Del Rosario v. People


Del Rosario v. People

G.R. No. 235739

July 22, 2019


                The RTC and CA convicted Edwin for the crime of robbery. In the afternoon of January 30, 2012, Charlotte and Kim Evangelista Casiano (Kim) flagged down a jeepney going to G-Mall. After boarding said jeepney, two male persons, who were later identified to be Roxan and Edwin, also boarded the vehicle. Roxan sat across Charlotte while Edwin sat on the side of Kim with a woman passenger in between them. While on board the jeepney, Charlotte and Kim heard Roxan and Edwin talking about who will pay the fare. Upon reaching the corner of Quirino Street near the Villa Abrille Building, the jeepney stopped at a red light. Kim saw Edwin giving the signal to Roxan and heard him say "tirahi na nang babaye bai" Thereafter, Roxan snatched the necklace of Charlotte, disembarked from the jeepney, and ran away. Edwin also disembarked.Charlotte shouted "magnanakaw". She and Kim disembarked from the jeepney and tried to run after Roxan but they were unable to catch him.They later learned that Roxan was apprehended. With Roxan in custody, the police decided to conduct a follow-up operation.  PO3 Rizalito Clapiz III testified on cross-examination that Roxan provided the police with the information that his companion is a bald person. The police went to the address of Edwin and upon Roxan's confirmation that he is his companion, Edwin was apprehended. On the same day, the police, at 10:00 in the evening, requested that Charlotte and Kim identify Edwin. Due to health reasons, Charlotte and Kim were only able to go to the police station the next day. They both identified Edwin as the bald person who was the companion of Roxan in the alleged robbery.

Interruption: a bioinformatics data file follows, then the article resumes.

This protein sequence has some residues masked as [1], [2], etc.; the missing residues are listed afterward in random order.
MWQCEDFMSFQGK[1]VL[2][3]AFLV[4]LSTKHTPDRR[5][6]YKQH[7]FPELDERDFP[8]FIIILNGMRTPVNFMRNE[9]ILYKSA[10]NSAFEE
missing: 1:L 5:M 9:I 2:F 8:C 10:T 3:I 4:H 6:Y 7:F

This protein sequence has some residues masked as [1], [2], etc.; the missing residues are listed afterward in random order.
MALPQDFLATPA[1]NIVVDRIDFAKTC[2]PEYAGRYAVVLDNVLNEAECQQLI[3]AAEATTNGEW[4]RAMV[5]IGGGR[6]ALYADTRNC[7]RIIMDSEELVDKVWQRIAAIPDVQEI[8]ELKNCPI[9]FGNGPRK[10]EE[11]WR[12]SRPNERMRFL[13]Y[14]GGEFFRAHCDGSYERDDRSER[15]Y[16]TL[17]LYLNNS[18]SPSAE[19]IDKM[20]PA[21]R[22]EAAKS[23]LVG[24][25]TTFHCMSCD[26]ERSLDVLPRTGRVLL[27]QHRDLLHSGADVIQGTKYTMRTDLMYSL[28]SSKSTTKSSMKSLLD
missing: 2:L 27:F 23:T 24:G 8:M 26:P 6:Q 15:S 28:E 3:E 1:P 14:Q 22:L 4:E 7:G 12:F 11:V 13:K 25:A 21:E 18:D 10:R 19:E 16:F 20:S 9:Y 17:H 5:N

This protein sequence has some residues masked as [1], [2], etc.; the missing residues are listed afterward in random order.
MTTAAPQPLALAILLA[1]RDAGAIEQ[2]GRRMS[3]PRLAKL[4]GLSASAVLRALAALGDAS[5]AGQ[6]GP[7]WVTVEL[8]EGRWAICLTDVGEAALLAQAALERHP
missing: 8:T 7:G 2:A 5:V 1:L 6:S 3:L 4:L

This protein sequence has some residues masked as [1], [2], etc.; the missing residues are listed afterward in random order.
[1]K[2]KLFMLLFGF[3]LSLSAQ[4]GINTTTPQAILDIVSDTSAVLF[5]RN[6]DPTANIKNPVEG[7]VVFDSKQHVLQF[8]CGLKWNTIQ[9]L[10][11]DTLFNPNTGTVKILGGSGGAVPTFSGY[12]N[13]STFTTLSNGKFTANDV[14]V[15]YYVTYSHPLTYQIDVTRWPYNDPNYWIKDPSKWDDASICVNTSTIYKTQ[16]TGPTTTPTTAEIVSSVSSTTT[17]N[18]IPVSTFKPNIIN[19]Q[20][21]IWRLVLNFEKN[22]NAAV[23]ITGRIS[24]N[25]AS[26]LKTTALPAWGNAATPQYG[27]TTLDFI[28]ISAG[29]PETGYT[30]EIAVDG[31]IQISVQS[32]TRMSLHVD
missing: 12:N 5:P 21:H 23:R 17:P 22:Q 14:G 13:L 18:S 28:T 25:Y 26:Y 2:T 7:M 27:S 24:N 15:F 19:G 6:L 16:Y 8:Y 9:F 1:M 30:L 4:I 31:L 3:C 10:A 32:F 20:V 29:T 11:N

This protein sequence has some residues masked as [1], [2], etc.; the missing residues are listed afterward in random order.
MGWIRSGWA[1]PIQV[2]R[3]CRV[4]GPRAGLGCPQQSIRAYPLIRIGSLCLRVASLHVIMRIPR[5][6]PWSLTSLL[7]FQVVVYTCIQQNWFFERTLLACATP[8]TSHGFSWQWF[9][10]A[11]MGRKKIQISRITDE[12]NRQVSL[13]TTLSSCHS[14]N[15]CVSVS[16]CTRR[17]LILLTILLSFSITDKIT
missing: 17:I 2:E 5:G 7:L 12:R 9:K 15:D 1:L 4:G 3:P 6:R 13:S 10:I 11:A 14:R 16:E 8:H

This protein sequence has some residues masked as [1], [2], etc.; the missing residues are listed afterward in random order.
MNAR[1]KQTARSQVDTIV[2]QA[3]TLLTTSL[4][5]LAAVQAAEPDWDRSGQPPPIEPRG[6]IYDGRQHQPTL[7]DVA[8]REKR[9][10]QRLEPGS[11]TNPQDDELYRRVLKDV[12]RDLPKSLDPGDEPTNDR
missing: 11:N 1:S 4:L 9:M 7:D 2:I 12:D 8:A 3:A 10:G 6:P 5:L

Whether or not the CA erred in convicting Edwin for robbery.


                No. In the case at bar, the Court adopts the CA's findings and conclusion as to Edwin's guilt. The Court is convinced that the elements of taking of personal property which belongs to another person without his consent have been established and such taking was with intent to gain. The Court consistently held that intent to gain is a mental state whose existence is demonstrated by a person's overt acts. As to Edwin's allegation that the prosecution failed to prove beyond reasonable doubt the required identification that he was one of the persons responsible for the crime charged, the Court agrees with the CA when it ruled as follows:

Indeed, a perusal of the testimonies of both witnesses on direct and cross-examinations would show that they were consistent on their narrative of the incident and of the participation of appellant Del Rosario. Thus, there is no reason to depart from the findings of the trial court especially since "[t]he direct appreciation of testimonial demeanor during examination, veracity, sincerity and candor was foremost the trial court's domain, not that of a reviewing court that had no similar access to the witnesses at the time they testified."


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